The ideal candidate will demonstrate scholarly excellence and promise in addition to a strong interest in a museum career. A PhD in art history within the last five years is preferred; however, the fellowship is open to individuals with other academic specialties, such as African American and Women’s Studies. Applications are requested from scholars whose interests and areas of expertise align with one of the museum’s collection strengths and current curatorial initiatives:

 

  • Sculpture: SAAM holds the largest collection of American sculpture in the world with deep strengths in 19th- and 20th-century bronze and marble sculpture and key holdings in works by Hiram Powers, Edmonia Lewis, Paul Manship, and Luis Jiménez. The fellow will work closely with the curator of sculpture to develop a major collections-based project and book tentatively titled, “Skin Deep: Race and American Sculpture.” This research project aims to use sculpture, with its intrinsic and enduring ties to the body, as a tool for charting shifting attitudes on race in American public life.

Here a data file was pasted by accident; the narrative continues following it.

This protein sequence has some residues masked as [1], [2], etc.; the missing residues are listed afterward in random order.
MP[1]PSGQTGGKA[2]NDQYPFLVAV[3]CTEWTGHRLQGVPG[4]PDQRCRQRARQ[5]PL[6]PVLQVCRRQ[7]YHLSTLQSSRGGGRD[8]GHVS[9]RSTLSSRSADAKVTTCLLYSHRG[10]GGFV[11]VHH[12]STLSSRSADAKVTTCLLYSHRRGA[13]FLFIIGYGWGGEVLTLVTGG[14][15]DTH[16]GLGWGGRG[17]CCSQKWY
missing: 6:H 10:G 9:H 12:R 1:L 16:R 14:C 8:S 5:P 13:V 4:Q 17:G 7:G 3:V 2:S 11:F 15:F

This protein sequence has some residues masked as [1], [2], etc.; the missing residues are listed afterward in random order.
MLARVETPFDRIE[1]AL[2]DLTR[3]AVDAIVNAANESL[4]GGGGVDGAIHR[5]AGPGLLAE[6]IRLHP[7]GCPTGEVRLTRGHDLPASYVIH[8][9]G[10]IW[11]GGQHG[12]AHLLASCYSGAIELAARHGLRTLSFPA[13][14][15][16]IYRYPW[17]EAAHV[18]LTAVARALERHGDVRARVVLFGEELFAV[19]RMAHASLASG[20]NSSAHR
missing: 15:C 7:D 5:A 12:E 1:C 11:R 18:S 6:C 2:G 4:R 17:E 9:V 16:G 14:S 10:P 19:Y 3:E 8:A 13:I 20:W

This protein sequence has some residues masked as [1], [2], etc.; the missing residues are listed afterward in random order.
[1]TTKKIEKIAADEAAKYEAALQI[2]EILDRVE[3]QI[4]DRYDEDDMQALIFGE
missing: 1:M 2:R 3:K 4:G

• 20th-Century Art: The museum’s rapidly expanding holdings include in-depth collections of painting, photography, graphic art, Latinx art, African American art, sculpture, and time-based media. The fellow will work closely with SAAM’s curator of 20th-century art on research and planning for the reinstallation of the museum’s 20th-century collections. This project aims to articulate collection strengths as well as amplify the presentation of art and artists currently under-recognized within the museum’s holdings, including conceptual, performance, and feminist artists, as well as women and artists of color. The curatorial fellow will be a full member of the curatorial team planning the larger reinstallation and reinterpretation of the museum’s permanent collections.

Application deadline July 15, 2019. Read more about the fellowship and how to apply here: https://americanart.si.edu/about/careers/luce-curatorial-fellowship